Established 1826 — Oldest College Newspaper West of the Alleghenies

Students need help and homework is the answer

If I was asked whether I wanted another assignment in my course, my answer might surprise other college students. 

Assignments, especially the reading and homework students are asked to complete, are the dread of many college students. No one jumps at the chance to read a 10-page PDF of Socrates’ writings or to complete three hours’ worth of online math equations a week. 

I’ve never heard anyone say, “Please tell me we’ll be writing another lengthy research paper this week!”

Despite this, homework and out-of-class assignments should be given more.

Homework is difficult. Most of the time, we’d rather be hanging out with friends or catching up on sleep. Hardly anyone would deny that they would rather not have anything to do — even someone who loves their job. 

It’s only natural that college students, who are supposed to be living out the best years of their lives, feel the same when their instructor posts a new assignment to Canvas.

Something I’ve come to realize, though, is college students need more work and assignments, both in and out of the classroom.

A University of Nebraska-Lincoln study found that student retention of course content increased if the professor administered consistent assignments rather than a more flexible assignment schedule.

Nearly everyone has experienced that class where the instructor only gives a midterm and final. You spend the semester worrying that you’ll flunk the exams. When you study, you have no idea what to expect or how the instructor grades. At the end of the day, there’s nothing else you can do to bring your grade up.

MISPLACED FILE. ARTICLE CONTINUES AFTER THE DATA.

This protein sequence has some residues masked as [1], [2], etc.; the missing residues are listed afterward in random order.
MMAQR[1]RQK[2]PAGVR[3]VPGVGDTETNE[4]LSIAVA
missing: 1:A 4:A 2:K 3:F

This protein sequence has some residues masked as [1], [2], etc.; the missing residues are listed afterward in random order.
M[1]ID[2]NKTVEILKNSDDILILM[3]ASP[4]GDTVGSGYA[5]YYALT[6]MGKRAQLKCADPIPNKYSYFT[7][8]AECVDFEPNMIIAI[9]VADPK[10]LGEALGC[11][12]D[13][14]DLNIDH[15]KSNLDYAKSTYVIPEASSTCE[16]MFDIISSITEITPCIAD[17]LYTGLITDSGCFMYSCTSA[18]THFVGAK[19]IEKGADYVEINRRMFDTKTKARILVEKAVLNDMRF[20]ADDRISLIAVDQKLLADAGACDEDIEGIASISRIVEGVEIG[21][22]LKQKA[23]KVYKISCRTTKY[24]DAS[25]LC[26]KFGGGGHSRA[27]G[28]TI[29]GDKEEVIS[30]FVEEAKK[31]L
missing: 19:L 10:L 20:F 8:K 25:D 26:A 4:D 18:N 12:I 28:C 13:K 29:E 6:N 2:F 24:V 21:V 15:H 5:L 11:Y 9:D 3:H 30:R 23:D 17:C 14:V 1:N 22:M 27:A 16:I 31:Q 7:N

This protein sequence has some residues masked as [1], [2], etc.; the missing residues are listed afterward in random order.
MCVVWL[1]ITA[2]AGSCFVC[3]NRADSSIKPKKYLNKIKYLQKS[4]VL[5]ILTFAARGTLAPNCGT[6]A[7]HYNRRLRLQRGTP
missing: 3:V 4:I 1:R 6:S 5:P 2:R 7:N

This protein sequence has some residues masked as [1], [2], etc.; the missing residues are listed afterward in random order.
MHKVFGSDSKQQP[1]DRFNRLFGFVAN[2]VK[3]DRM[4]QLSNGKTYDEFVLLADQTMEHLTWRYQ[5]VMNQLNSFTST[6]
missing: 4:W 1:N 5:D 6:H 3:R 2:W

No one wants to be caught in that situation.

Students need more grades. They need to practice course material, and the classroom only allows students to meet and do so for a few hours a week. 

It’s not nearly enough time to learn, and actually remember, everything. 

Enjoy what you're reading?
Signup for our newsletter

I remember when I started to learn Italian last semester in ITL 101. I expected to show up to class and learn a few phrases or vocabulary words a day and have them mastered. When I took the first exam a few weeks into the class, I learned a hard truth: I needed to put in more effort to pass.

Thankfully, my professor assigned readings with review activities for each class. Students in the class practiced writing sentences to read aloud. We recorded ourselves speaking Italian to get pointers on pronunciation and grammar.

At the end of the semester, I felt confident in my study habits and the concepts of the course, and I found myself with an “A” on the final. It’s because of that class and its heavier workload that I no longer view assignments as a hassle. I see them as an opportunity to improve my knowledge and boost my confidence in what I’m learning. 

Michael Luke, a visiting assistant professor of political science, believes students can benefit from a healthy amount of homework.

“The assignments serve a purpose and people are getting something out of it that they can’t get out of doing the reading,” Luke said. “Making assignments that are more creative and critical in their thinking can help push students.”

We need more learning. We need more growth outside of the classroom and the chance to explore the content in depth. 

Not only can additional assignments bolster our grades, but they can also bolster our self-confidence and our ability to succeed at Miami and beyond.

Riley Crabtree is a sophomore double-majoring in journalism and political science. She’s from Jackson, Ohio, and has been with The Miami Student for two years.